Throughout my childhood, and especially in high school, my mother referred to my bedroom as a "pig sty". My parents bought and sold real estate as a side business with some frequency - we moved every 2-3 years. This included fixing up older homes, living in them and then selling them, as well as buying land and building houses to suit our needs (and then selling them). My family got into the groove of moving, which was actually fun since we didn't have to change school systems. The last house we lived in before I went off to college was one that we had built. My parents let us each choose our bedroom colors, so of course I chose purple, my sister pink and my brother light blue (I walked in when it was under construction and overheard the contractors describing our combined color choices as "vomitous")... but I digress. The state of my bedroom was a source of ongoing frustration for my mother, though it didn't bother me one bit to live amongst the disarray. She must have asked me to clean my room at least 10 times per week. One time, in exasperation she said to me "your room is a reflection on how you live your life!!" I poo-pooed this notion at the time, but it must have made an impression because I haven't forgotten it.
I have slowly, over the years, come to the realization that keeping ones' belongings and household organized is extremely important. This becomes more challenging when you combine your household with a partner and/or children. It is incumbent upon us as parent's to teach our children to be organized as well. Knowing where things are, and where they belong, cuts down on chaos and and allows the day to go by more smoothly. Since I am clearly challenged in the area of home organization, I decided to interview the expert. Local Renaissance woman Heidi Robinson is my go-to home home organization guru.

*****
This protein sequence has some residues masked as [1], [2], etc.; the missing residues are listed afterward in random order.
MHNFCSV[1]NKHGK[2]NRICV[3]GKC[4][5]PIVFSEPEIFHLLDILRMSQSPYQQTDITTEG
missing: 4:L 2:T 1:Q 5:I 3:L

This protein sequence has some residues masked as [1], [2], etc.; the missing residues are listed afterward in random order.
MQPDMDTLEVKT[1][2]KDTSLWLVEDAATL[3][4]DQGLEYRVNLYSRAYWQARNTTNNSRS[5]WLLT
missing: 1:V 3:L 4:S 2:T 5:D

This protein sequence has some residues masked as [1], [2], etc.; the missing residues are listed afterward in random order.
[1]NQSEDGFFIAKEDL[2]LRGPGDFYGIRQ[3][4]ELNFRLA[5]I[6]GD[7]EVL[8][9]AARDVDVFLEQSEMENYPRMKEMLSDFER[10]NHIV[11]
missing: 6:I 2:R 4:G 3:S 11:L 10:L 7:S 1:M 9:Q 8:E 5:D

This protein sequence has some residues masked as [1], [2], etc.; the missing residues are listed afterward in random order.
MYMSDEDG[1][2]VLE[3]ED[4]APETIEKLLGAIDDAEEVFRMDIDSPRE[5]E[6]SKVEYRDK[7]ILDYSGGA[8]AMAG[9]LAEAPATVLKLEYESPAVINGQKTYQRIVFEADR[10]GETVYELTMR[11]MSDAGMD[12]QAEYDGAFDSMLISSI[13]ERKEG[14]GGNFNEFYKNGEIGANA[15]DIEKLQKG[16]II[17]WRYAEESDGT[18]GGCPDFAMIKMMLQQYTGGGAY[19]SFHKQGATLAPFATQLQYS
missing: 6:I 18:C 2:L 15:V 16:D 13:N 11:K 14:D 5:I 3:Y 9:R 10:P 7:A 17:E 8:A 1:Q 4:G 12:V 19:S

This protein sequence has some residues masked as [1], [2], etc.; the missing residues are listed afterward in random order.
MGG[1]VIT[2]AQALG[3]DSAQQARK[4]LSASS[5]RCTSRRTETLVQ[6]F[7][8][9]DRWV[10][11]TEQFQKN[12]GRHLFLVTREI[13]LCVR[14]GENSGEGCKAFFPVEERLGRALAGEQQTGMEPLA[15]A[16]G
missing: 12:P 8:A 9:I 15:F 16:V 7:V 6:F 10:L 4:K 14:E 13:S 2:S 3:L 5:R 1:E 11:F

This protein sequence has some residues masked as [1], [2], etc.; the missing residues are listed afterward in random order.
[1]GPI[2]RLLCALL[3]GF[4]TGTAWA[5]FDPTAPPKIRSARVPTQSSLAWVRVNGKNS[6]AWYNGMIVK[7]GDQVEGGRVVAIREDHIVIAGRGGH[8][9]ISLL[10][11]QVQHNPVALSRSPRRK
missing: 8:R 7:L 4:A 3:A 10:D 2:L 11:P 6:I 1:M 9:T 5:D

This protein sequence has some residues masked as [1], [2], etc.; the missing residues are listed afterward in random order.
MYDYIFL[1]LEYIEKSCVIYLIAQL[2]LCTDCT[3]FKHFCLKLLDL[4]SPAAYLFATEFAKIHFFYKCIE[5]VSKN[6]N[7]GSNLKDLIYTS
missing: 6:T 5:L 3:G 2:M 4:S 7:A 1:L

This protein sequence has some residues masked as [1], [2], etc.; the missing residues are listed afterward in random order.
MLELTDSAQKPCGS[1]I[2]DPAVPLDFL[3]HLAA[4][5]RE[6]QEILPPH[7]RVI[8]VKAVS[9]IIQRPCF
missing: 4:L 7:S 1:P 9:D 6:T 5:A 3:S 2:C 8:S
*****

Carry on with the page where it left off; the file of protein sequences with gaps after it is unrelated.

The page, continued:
Heidi maintains that the key to success with organizing is to have systems in place that are customized for you. Many of the clients she works with run into the same challenges: they feel guilty about getting rid of things, they purchase bins and folders in an effort to become more organized, but this often leads to people having a large collection of nice containers, but they are no more organized for having purchased them. Her clients inevitably feel "overwhelmed by stuff". Heidi works with people to help them meet their goals, whatever those may be - downsizing, de-cluttering, reorganizing or even preparing for a move. She helps them create simple systems. These systems allow them to be able to put their fingers on things they need at a moment's notice, have permission to get rid of things that they don't need, and manage the flow of "stuff" into their lives/homes. She encourages people to remember that upkeep is important! Files must be gone through 1-2 times per year in order to purge the items that are superfluous. Heidi is a great resource, and well worth the investment in her fees (which are tailored to fit the job). Heidi can be reached at 413-219-7433 or firstname.lastname@example.org.